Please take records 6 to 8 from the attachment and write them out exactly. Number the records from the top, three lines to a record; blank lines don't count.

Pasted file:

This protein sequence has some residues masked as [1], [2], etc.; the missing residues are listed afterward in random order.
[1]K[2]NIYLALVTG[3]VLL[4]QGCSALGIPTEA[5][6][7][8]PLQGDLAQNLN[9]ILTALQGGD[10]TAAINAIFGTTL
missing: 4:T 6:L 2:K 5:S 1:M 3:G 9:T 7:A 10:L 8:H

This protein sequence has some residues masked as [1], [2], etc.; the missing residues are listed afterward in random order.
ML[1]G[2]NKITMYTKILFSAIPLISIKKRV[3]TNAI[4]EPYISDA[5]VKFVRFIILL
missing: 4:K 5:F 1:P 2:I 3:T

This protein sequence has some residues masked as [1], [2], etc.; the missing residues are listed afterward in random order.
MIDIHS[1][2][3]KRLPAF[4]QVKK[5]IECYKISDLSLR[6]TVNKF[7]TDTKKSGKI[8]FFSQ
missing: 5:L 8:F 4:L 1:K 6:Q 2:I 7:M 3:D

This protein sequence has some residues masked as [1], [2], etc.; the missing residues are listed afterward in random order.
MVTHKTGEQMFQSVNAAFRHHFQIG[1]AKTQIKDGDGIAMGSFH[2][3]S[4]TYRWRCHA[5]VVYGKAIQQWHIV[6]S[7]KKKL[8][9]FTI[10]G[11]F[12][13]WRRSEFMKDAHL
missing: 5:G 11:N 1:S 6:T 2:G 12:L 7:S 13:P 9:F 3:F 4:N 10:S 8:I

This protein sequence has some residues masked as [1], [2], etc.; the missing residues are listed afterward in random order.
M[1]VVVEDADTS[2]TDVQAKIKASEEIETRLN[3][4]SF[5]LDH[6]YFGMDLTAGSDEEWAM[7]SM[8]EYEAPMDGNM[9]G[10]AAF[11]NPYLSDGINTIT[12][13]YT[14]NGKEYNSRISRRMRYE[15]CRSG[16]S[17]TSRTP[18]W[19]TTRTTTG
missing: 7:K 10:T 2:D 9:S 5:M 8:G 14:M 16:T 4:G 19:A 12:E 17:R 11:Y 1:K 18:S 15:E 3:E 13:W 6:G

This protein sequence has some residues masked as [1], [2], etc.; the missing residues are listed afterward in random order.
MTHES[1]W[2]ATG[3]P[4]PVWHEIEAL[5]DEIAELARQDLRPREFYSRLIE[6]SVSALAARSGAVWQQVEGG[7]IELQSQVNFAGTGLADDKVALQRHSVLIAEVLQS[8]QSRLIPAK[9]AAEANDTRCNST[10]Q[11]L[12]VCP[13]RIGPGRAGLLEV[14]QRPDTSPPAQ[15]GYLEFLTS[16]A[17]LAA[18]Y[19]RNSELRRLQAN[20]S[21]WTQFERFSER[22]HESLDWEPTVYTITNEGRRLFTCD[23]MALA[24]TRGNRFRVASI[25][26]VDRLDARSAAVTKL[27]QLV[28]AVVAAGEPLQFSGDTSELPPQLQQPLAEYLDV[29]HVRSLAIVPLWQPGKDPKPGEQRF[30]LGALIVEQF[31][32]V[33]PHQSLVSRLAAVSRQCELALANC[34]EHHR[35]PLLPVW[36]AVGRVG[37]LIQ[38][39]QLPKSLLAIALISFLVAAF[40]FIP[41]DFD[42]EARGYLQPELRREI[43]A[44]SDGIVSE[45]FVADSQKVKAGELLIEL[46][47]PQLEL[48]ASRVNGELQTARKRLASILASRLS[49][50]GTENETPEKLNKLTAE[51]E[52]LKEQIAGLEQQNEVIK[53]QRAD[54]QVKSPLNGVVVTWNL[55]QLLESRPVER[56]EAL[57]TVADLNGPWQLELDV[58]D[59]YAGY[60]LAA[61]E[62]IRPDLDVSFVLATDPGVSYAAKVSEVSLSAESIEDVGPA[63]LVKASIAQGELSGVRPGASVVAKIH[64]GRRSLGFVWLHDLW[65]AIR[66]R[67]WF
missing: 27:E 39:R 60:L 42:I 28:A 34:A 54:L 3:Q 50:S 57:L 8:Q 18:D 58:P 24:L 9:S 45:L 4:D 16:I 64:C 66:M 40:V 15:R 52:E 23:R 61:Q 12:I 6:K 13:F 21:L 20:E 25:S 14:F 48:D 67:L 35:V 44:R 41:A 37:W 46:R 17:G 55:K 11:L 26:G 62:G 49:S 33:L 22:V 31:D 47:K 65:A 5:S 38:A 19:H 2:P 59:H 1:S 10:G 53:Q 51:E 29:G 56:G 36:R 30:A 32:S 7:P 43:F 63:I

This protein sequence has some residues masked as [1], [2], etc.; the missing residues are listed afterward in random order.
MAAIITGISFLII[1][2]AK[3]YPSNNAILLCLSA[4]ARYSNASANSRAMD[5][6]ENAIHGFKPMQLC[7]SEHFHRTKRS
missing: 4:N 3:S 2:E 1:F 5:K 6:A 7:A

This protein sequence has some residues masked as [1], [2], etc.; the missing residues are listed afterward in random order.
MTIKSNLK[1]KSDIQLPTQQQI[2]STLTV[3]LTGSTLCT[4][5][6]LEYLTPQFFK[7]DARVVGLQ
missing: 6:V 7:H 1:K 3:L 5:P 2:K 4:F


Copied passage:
This protein sequence has some residues masked as [1], [2], etc.; the missing residues are listed afterward in random order.
MTHES[1]W[2]ATG[3]P[4]PVWHEIEAL[5]DEIAELARQDLRPREFYSRLIE[6]SVSALAARSGAVWQQVEGG[7]IELQSQVNFAGTGLADDKVALQRHSVLIAEVLQS[8]QSRLIPAK[9]AAEANDTRCNST[10]Q[11]L[12]VCP[13]RIGPGRAGLLEV[14]QRPDTSPPAQ[15]GYLEFLTS[16]A[17]LAA[18]Y[19]RNSELRRLQAN[20]S[21]WTQFERFSER[22]HESLDWEPTVYTITNEGRRLFTCD[23]MALA[24]TRGNRFRVASI[25][26]VDRLDARSAAVTKL[27]QLV[28]AVVAAGEPLQFSGDTSELPPQLQQPLAEYLDV[29]HVRSLAIVPLWQPGKDPKPGEQRF[30]LGALIVEQF[31][32]V[33]PHQSLVSRLAAVSRQCELALANC[34]EHHR[35]PLLPVW[36]AVGRVG[37]LIQ[38][39]QLPKSLLAIALISFLVAAF[40]FIP[41]DFD[42]EARGYLQPELRREI[43]A[44]SDGIVSE[45]FVADSQKVKAGELLIEL[46][47]PQLEL[48]ASRVNGELQTARKRLASILASRLS[49][50]GTENETPEKLNKLTAE[51]E[52]LKEQIAGLEQQNEVIK[53]QRAD[54]QVKSPLNGVVVTWNL[55]QLLESRPVER[56]EAL[57]TVADLNGPWQLELDV[58]D[59]YAGY[60]LAA[61]E[62]IRPDLDVSFVLATDPGVSYAAKVSEVSLSAESIEDVGPA[63]LVKASIAQGELSGVRPGASVVAKIH[64]GRRSLGFVWLHDLW[65]AIR[66]R[67]WF
missing: 27:E 39:R 60:L 42:I 28:A 34:A 54:L 3:Q 50:S 57:L 8:Q 18:D 58:P 24:L 9:S 45:L 4:D 16:I 64:C 66:M 40:V 15:R 52:E 23:R 61:Q 12:I 6:K 13:F 21:L 20:E 25:S 14:F 48:D 67:L 35:V 44:R 41:A 37:W 46:R 17:G 55:K 11:L 26:G 62:G 49:S 33:L 22:V 31:D 47:K 65:A 5:S 38:A 19:H 2:P 59:H 1:S 10:G 53:Q 51:E 29:G 56:G 36:R 30:A 32:S 7:P 43:F 63:I

This protein sequence has some residues masked as [1], [2], etc.; the missing residues are listed afterward in random order.
MAAIITGISFLII[1][2]AK[3]YPSNNAILLCLSA[4]ARYSNASANSRAMD[5][6]ENAIHGFKPMQLC[7]SEHFHRTKRS
missing: 4:N 3:S 2:E 1:F 5:K 6:A 7:A

This protein sequence has some residues masked as [1], [2], etc.; the missing residues are listed afterward in random order.
MTIKSNLK[1]KSDIQLPTQQQI[2]STLTV[3]LTGSTLCT[4][5][6]LEYLTPQFFK[7]DARVVGLQ
missing: 6:V 7:H 1:K 3:L 5:P 2:K 4:F